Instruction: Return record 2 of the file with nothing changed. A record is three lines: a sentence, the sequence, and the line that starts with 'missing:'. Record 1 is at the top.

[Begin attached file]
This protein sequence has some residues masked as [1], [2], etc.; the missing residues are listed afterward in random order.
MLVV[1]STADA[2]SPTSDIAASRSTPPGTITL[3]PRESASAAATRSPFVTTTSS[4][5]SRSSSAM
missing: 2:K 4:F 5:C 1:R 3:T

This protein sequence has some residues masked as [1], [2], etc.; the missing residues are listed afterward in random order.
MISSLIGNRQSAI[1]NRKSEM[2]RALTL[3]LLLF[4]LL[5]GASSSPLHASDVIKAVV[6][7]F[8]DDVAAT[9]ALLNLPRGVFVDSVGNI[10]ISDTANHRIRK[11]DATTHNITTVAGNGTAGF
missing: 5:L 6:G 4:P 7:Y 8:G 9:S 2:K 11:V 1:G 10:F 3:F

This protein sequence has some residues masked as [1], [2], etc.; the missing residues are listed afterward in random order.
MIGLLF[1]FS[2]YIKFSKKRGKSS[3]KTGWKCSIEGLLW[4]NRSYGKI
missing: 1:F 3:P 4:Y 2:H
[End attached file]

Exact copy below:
This protein sequence has some residues masked as [1], [2], etc.; the missing residues are listed afterward in random order.
MISSLIGNRQSAI[1]NRKSEM[2]RALTL[3]LLLF[4]LL[5]GASSSPLHASDVIKAVV[6][7]F[8]DDVAAT[9]ALLNLPRGVFVDSVGNI[10]ISDTANHRIRK[11]DATTHNITTVAGNGTAGF
missing: 5:L 6:G 4:P 7:Y 8:G 9:S 2:K 11:V 1:G 10:F 3:F